What Are the Causes of Drowsy Driving?

The following are different factors that can play a role in drowsy driving:

  • Sleep deprivation: a lack of sleep is the leading cause of excessive sleepiness during the daytime, which can include microsleeping and other dangerous driving behaviors.
  • Sleep disorders: a lot of sleep disorders, such as sleep apnea (obstructive) cause an individual’s sleep to be restricted, interrupted, and less restorative. Many people have sleep disorders and don’t realize it. When left untreated, sleep disorders can cause daytime drowsiness.
  • Alcohol: drinking alcohol can cause sleepiness, and affect your time and decision-making to the point it increases the risk of auto accidents.
  • Medications: different medications, prescribed and over-the-counter, can cause sleepiness, including dietary supplements. If you take dietary supplements, especially at night, it can cause grogginess to linger the next morning.
  • Time of day: auto accidents that are caused by drowsy driving often occur between midnight and 6 AM, or during the mid-afternoon, which is when sleepiness is at its peak.

Drowsy driving can affect anyone who is driving, but some specific individuals are at a higher risk of auto accidents that are related to drowsy driving, including the following:

  • People who drive for a living, such as bus drivers and long-haul truckers
  • People who work irregular shifts, night shifts, or work long hours
  • People who have severe issues sleeping, such as insomnia and other sleep disorders
  • Teenager drivers who have less driving experience and a high rate of sleep insufficiency

Preventing Drowsy Driving in Different Scenarios

There are different steps you can take to avoid many of the dangers associated with drowsy driving. Since drowsy driving can occur at any time, we’ve created a list of things you can do in different situations to ensure you and others are safe on the road.

Before Driving

Before operating a motor vehicle, you should do the following to prevent driving while drowsy:

  • Planning: planning ahead allows you to get more done in a short amount of time. If you have a long day of errands ahead of you, break the day into smaller trips until you get everything done.
  • Avoid “drowsy hours”: everyone’s body has an internal clock. In general, your internal clock will make you sleepy between midnight and 6 AM, and in the early afternoon. It’s a good idea to reduce your travel time between these hours.
  • Budget your time: when it comes to budgeting your time, make sure you’re setting aside time so your body can recharge.
  • Get a good night’s sleep: sleep is essential because your body needs to recharge from the day’s activities, whether you’ve had a busy, hectic day or not.
  • Avoid alcohol and other sedatives: alcohol and other sedatives can interfere with your quality of sleep and could cause you to be drowsy the next day.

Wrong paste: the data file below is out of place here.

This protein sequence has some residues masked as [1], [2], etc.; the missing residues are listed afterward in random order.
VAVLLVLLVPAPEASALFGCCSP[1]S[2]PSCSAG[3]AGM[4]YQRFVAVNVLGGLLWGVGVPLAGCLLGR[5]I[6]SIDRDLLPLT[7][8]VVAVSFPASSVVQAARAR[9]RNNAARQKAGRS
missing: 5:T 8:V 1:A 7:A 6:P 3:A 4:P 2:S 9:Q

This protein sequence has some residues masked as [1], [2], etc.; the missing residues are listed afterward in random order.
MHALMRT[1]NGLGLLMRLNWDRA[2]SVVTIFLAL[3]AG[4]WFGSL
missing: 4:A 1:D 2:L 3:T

• Bring a companion: if you know you’re taking a long trip or if it doesn’t take much for you to get sleepy while driving, take someone with you who can drive when you start feeling sleepy. A companion can also help keep you awake.

While You’re Driving

While you’re driving, you can take the following steps to keep you alert and aware to prevent drowsy driving:

  • Be on the lookout for warning signs: if you notice that you’re getting sleepy or experiencing other signs of drowsiness, look for somewhere safe to pull over and rest, such as a parking lot or rest stop. Don’t try to push through and drive if you’re sleepy. You can prevent injuries and fatalities by resting.
  • Be aware of “tricks” that help you stay awake: some drivers try different tricks to help them stay awake, such as blasting the air conditioning, opening the windows, or turning on the radio. However, if your body is tired, you’re going to be tired regardless of what tricks you try.
  • Don’t push yourself: one common mistake drivers often make is pushing their body to make the trip, whether it’s a short or long distance. You should never push your body to perform when it’s tired. That’s similar to trying to get a car to start without gas. Without the proper amount of sleep, your body doesn’t have the energy required to get you through your day.

Adopting Healthy Sleep Habits

Sleeping is essential. Getting a good night’s rest is the best way to prevent drowsy driving. Getting a good night’s rest can ensure you get better sleep each night. You need to focus on sleep hygiene, which includes maintaining a stable sleep schedule, limiting your use of electronic devices at night before bed, and ensuring your bedroom promotes a healthy sleep environment. A healthy sleep environment is quiet, and dark and promotes uninterrupted sleep.

If you experience constant issues with sleeping, speak with your physician about the options that are available to help you sleep, especially if you experience daytime sleepiness often. Your doctor can help you identify any underlying causes that prevent you from sleeping and create a specific course of action.

Drowsy driving is serious! You should never drive while drowsy. Get some sleep so you can properly tackle different tasks during the day. Stay safe and alert. Happy driving!